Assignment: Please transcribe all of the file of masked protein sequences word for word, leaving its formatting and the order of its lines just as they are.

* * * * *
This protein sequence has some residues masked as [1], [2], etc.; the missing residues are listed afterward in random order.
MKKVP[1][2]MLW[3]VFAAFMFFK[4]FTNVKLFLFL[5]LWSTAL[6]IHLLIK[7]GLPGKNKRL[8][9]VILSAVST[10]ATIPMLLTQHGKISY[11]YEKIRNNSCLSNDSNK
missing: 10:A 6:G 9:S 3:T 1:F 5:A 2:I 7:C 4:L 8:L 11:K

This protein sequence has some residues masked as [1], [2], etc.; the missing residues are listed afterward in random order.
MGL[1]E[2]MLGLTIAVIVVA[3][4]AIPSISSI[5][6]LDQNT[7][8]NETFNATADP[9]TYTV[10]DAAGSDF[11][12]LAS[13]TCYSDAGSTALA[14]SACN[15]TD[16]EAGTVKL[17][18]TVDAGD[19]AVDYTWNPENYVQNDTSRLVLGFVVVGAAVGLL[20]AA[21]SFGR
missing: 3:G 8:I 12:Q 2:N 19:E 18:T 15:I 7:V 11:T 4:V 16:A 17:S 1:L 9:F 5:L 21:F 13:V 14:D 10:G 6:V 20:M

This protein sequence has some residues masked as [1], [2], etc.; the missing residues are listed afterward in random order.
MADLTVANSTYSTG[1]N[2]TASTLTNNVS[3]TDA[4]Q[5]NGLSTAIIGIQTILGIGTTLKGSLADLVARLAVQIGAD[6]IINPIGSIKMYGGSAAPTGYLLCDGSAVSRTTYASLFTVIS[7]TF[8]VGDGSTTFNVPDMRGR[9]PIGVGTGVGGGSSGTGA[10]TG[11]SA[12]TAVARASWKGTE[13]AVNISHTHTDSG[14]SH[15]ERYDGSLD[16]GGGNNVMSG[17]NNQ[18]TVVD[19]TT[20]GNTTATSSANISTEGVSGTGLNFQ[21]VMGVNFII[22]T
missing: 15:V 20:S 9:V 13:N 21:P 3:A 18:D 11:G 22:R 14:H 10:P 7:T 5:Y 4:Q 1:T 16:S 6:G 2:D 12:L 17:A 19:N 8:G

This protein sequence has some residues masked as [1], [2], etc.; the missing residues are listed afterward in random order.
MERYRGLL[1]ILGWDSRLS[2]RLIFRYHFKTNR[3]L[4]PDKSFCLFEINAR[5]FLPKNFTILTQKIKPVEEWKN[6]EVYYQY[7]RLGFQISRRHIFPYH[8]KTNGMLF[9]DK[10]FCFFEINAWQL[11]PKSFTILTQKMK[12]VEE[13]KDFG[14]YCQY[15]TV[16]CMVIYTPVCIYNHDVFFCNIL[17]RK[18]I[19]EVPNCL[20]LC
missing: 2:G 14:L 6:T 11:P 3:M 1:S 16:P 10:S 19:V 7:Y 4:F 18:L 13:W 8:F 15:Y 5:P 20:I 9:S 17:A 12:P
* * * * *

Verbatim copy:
This protein sequence has some residues masked as [1], [2], etc.; the missing residues are listed afterward in random order.
MKKVP[1][2]MLW[3]VFAAFMFFK[4]FTNVKLFLFL[5]LWSTAL[6]IHLLIK[7]GLPGKNKRL[8][9]VILSAVST[10]ATIPMLLTQHGKISY[11]YEKIRNNSCLSNDSNK
missing: 10:A 6:G 9:S 3:T 1:F 5:A 2:I 7:C 4:L 8:L 11:K

This protein sequence has some residues masked as [1], [2], etc.; the missing residues are listed afterward in random order.
MGL[1]E[2]MLGLTIAVIVVA[3][4]AIPSISSI[5][6]LDQNT[7][8]NETFNATADP[9]TYTV[10]DAAGSDF[11][12]LAS[13]TCYSDAGSTALA[14]SACN[15]TD[16]EAGTVKL[17][18]TVDAGD[19]AVDYTWNPENYVQNDTSRLVLGFVVVGAAVGLL[20]AA[21]SFGR
missing: 3:G 8:I 12:Q 2:N 19:E 18:T 15:I 7:V 11:T 4:V 16:A 17:S 1:L 9:F 5:L 21:F 13:V 14:D 10:G 6:V 20:M

This protein sequence has some residues masked as [1], [2], etc.; the missing residues are listed afterward in random order.
MADLTVANSTYSTG[1]N[2]TASTLTNNVS[3]TDA[4]Q[5]NGLSTAIIGIQTILGIGTTLKGSLADLVARLAVQIGAD[6]IINPIGSIKMYGGSAAPTGYLLCDGSAVSRTTYASLFTVIS[7]TF[8]VGDGSTTFNVPDMRGR[9]PIGVGTGVGGGSSGTGA[10]TG[11]SA[12]TAVARASWKGTE[13]AVNISHTHTDSG[14]SH[15]ERYDGSLD[16]GGGNNVMSG[17]NNQ[18]TVVD[19]TT[20]GNTTATSSANISTEGVSGTGLNFQ[21]VMGVNFII[22]T
missing: 15:V 20:S 9:V 13:N 21:P 3:A 18:D 11:G 22:R 14:H 10:P 7:T 5:Y 4:Q 1:T 16:S 6:G 2:D 12:L 17:A 19:N 8:G

This protein sequence has some residues masked as [1], [2], etc.; the missing residues are listed afterward in random order.
MERYRGLL[1]ILGWDSRLS[2]RLIFRYHFKTNR[3]L[4]PDKSFCLFEINAR[5]FLPKNFTILTQKIKPVEEWKN[6]EVYYQY[7]RLGFQISRRHIFPYH[8]KTNGMLF[9]DK[10]FCFFEINAWQL[11]PKSFTILTQKMK[12]VEE[13]KDFG[14]YCQY[15]TV[16]CMVIYTPVCIYNHDVFFCNIL[17]RK[18]I[19]EVPNCL[20]LC
missing: 2:G 14:L 6:T 11:P 3:M 1:S 16:P 10:S 19:V 7:Y 4:F 18:L 13:W 8:F 15:Y 5:P 20:I 9:S 17:A 12:P